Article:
4. When the sauce has formed, check the seasoning – due to the salt in the anchovies and capers, you may only need to add pepper. Transfer to the fridge until ready to plate up.
  5. In a large saucepan, bring sufficient salted water to cover the asparagus to the boil.
  6. Trim the ends from the asparagus spears and cut stems into thirds. Place in the boiling water and cook until the asparagus just turns tender. Drain and refresh the spears in cold water to stop them cooking further.
  7. Preheat an oven to around 180 degrees Celsius. Drizzle a little olive oil onto a roasting tray. Place the tomatoes on the tray and season with salt and pepper. Place in the oven and allow to roast until just soft – this should take around eight to 10 minutes depending on the size of the tomatoes, but do keep an eye on them to ensure they do not overcook.
  8. Bring a pan of salted water to the boil and blanch the broad beans until they are just turn tender – if they are small this will be a matter of just a few minutes. Drain and refresh with cold water to prevent further cooking. 
  9. In a heavy based frying pan dry toast the walnuts for a couple of minutes, then set aside.
  10. In a small saucepan, place the balsamic vinegar over a medium heat and reduce by half – this intensifies the flavour and means less oil is required to make the dressing.
  11. When cooled, add the Dijon mustard to the vinegar and whisk in sufficient olive oil to create a smooth vinaigrette – season with salt and pepper, to taste.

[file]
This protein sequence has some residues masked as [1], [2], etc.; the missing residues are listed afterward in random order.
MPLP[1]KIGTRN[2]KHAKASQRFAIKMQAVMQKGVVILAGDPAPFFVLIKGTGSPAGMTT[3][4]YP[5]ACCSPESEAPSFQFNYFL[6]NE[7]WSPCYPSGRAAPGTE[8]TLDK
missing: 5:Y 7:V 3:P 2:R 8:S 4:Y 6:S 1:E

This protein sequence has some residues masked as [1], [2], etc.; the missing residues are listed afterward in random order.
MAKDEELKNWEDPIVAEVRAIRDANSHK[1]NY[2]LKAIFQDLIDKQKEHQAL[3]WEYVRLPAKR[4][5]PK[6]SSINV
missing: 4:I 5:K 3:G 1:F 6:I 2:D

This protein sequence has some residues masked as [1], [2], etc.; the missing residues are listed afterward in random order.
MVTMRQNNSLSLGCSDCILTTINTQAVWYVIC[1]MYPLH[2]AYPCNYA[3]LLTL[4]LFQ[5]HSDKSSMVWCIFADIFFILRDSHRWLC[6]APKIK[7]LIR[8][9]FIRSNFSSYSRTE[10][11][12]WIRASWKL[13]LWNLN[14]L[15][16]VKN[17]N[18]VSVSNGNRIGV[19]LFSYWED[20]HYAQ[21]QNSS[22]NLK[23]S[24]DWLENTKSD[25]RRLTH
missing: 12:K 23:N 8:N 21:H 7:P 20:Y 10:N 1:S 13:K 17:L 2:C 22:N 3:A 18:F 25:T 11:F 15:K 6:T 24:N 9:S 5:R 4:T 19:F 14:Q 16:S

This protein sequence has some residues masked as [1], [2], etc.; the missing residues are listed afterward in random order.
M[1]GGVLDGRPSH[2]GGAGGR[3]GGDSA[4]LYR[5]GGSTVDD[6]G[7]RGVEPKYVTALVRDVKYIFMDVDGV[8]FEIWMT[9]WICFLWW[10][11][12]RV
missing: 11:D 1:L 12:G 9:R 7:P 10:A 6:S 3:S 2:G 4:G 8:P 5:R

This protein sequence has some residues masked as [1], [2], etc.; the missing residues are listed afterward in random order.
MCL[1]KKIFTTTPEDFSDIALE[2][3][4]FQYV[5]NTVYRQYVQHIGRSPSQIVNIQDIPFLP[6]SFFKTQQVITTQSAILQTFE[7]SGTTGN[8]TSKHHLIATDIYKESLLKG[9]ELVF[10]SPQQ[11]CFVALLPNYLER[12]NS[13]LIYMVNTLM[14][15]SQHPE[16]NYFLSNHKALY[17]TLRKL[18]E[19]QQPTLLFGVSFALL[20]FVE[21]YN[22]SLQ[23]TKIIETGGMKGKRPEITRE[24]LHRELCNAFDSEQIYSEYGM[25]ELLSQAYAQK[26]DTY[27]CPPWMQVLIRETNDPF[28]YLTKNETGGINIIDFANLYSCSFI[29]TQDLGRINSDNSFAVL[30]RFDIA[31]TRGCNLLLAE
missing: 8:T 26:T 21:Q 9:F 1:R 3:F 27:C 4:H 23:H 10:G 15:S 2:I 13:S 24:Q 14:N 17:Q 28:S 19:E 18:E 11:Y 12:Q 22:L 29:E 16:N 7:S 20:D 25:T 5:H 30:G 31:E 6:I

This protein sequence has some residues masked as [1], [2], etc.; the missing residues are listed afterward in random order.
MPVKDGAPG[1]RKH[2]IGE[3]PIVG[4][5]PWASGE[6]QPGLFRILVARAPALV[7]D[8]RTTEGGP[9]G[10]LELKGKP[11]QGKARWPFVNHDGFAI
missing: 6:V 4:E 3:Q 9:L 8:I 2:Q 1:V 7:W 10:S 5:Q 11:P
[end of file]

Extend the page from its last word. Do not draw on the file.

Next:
12. Heat a heavy-based frying pan over a medium heat and add sufficient olive oil for shallow frying. Add the whole, skin-on garlic cloves and move around the pan occasionally for a few minutes, so that the oil becomes flavoured. Do not let the garlic burn, as this will make the oil bitter. Remove the garlic cloves.
  13. Fry the monkfish cheeks – in batches if necessary – until slightly golden on each side and just cooked on the inside. As the cheek meat is not too thick, this should only take a few minutes. Cover the fried cheeks with foil and keep warm while the salad is assembled.
  14. In a bowl, combine the asparagus, broad beans and walnuts, pour over ¾ of the vinaigrette and toss. Divide the salad between each of the serving plates and place the roast tomatoes on top, drizzling these with the remaining dressing.
  15. Place a portion of the monkfish cheeks on each serving plate and spoon a generous serving of the salsa verde next to these.
  16. Serve, placing the remaining salsa verde in a dish on the table.

asparagus/ crab/ recipe/ tart/ Valentine Warner